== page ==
I was alive and happy, but maybe not as healthy as I could be. I had just pulled myself from a deep debt in a way I was very proud of. I was only getting about four hours of sleep each night and very little exercise. I used to say my weight training was lifting heavy suitcases into my trunk and overhead compartments on planes; almost weekly, I got my steps in by walking through airports. The only thing I drank was unsweetened tea, all day long. My stress-reliever was chocolate and lunch and dinners with friends.
None of this sounds horrible. I wasn’t addicted to anything and wasn’t doing anything self-destructive, but I recognized there was something underlying what people must have been sensing from me. I wasn’t practicing Strategic Self-Care. I didn’t even know what that was.
In my futile search to find some information, I decided to go to what I know best. I took my knowledge of Choice Theory psychology and applied it to the relationship I have with myself. Looking at the relationship we have with ourselves through a Choice Theory lens provides a perfect roadmap to strengthening the relationship, once you know how to read it. Determine your unique need-strength profile and assess which needs are being satisfied and which are not. Decide where you want to direct your attention and make changes—big or small—to begin, or continue, your journey of self-care.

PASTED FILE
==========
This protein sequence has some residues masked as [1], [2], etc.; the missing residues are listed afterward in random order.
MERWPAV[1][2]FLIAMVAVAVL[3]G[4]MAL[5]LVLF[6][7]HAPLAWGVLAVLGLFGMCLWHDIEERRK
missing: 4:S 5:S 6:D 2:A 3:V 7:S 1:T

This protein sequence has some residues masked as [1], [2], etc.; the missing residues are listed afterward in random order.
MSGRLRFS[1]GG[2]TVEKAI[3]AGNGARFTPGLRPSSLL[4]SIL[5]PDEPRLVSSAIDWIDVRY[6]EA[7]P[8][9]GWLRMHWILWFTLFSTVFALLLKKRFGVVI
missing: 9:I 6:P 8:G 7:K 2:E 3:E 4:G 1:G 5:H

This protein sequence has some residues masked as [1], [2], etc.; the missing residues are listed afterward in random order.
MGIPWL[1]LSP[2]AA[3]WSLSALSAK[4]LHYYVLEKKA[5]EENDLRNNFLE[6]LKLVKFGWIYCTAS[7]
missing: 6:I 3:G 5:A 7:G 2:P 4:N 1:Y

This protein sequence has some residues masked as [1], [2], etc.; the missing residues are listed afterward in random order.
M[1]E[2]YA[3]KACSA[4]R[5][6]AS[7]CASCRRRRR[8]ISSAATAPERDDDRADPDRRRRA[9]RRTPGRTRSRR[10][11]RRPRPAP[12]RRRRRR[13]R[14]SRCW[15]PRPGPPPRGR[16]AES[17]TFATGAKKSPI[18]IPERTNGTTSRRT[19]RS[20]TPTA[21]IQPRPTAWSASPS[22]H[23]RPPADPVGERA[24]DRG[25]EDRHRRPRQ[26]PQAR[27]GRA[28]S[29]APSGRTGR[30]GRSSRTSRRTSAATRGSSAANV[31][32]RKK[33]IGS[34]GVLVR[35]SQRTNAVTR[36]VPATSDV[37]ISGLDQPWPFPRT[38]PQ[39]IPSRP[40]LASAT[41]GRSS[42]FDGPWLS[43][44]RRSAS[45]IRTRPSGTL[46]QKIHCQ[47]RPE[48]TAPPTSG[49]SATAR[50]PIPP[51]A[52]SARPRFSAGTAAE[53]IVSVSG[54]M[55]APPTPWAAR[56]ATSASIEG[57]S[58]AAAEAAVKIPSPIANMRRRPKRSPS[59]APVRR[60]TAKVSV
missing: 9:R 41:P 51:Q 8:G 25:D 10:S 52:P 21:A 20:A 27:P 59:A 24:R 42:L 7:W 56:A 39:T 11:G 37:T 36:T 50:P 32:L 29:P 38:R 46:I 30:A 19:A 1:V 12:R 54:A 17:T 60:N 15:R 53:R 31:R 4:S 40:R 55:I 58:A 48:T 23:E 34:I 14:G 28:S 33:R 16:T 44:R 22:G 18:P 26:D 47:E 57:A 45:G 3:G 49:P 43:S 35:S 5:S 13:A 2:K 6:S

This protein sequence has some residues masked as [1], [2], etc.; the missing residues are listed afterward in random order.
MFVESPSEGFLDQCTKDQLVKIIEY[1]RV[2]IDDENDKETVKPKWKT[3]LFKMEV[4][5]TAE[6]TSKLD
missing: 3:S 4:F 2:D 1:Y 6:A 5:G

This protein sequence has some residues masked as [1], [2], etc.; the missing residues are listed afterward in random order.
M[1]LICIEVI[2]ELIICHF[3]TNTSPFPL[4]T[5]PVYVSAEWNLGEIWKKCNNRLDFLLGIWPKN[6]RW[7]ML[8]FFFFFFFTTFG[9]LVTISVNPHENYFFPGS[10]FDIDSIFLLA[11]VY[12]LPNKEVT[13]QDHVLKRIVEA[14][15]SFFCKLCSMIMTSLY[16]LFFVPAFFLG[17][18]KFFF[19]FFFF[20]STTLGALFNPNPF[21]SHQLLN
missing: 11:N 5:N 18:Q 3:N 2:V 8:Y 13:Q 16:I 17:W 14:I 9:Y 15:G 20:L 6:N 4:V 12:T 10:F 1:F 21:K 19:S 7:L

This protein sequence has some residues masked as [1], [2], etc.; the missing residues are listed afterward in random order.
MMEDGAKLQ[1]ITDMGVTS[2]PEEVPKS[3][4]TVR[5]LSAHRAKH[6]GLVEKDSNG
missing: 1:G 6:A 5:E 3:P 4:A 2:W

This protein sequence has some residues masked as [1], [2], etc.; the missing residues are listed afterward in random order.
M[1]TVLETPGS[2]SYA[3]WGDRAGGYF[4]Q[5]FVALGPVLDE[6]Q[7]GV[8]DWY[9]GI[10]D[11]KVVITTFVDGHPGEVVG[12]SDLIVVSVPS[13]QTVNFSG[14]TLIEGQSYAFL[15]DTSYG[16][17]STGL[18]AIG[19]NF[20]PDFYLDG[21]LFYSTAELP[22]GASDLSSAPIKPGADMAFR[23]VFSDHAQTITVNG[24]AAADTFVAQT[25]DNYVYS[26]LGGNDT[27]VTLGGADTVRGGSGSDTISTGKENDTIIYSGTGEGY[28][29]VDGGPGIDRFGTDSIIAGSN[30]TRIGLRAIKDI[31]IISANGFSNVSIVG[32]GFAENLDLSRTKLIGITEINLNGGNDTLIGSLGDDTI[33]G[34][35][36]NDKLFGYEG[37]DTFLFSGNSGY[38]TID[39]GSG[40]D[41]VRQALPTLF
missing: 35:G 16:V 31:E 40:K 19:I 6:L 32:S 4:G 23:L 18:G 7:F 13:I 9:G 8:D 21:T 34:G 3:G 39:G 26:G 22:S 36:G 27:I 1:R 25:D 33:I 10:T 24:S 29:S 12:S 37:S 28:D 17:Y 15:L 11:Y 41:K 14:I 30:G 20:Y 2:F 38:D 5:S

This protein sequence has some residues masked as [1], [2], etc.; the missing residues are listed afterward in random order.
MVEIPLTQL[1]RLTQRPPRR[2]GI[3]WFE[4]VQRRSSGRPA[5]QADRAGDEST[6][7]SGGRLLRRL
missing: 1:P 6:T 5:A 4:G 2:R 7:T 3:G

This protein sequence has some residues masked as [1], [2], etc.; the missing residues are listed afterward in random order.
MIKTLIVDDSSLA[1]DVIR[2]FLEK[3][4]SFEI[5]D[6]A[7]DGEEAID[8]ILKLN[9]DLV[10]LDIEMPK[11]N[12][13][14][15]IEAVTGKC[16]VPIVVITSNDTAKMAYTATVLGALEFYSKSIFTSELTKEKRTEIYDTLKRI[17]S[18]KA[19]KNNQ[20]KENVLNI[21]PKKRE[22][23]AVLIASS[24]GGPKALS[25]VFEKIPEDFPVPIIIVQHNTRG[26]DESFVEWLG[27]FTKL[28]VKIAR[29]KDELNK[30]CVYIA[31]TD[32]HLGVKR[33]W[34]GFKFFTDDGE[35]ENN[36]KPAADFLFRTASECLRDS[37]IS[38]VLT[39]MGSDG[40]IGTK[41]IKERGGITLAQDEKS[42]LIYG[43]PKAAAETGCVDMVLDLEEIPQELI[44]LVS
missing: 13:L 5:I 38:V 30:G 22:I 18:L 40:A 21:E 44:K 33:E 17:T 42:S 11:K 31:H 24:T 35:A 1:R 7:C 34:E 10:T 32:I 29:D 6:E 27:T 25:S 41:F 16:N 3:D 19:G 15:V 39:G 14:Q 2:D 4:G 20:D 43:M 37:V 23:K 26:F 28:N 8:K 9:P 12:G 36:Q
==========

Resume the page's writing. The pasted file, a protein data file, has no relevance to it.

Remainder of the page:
Practicing the readily available health tips will bring you physical health, but it doesn’t necessarily bring you mental and spiritual health. Similarly, practicing great mental health habits doesn’t translate into great physical care. Strategic Self-Care looks at the whole person—mind, body and spirit—to determine and provide a path you can travel for the rest of your life. In this practice, you will maximize your potential by fine-tuning all areas of your life in order to best satisfy your unique personal set of priorities, all without the guilt of not following what society believes constitutes good self-care
As I wrote Choosing Me Now, I was happy to apply what I learned in my own life, starting with what was most important to me. I began with my need for Freedom. I needed to get out of debt and I accomplished that without damaging my credit score. Next was my need for Connection. I began instituting special days with each of my eight grandchildren individually. I spend more time with my sons and their families. I ended a long-term relationship with a man who didn’t want the same things I wanted. Now, I am focusing on Safety & Security; since writing the book, I am happy to report I have lost 25 pounds and still counting.
When your life isn’t working the way you’d like and you are ready to make some changes, Choosing Me Now can help you develop your plan to get your life in balance again.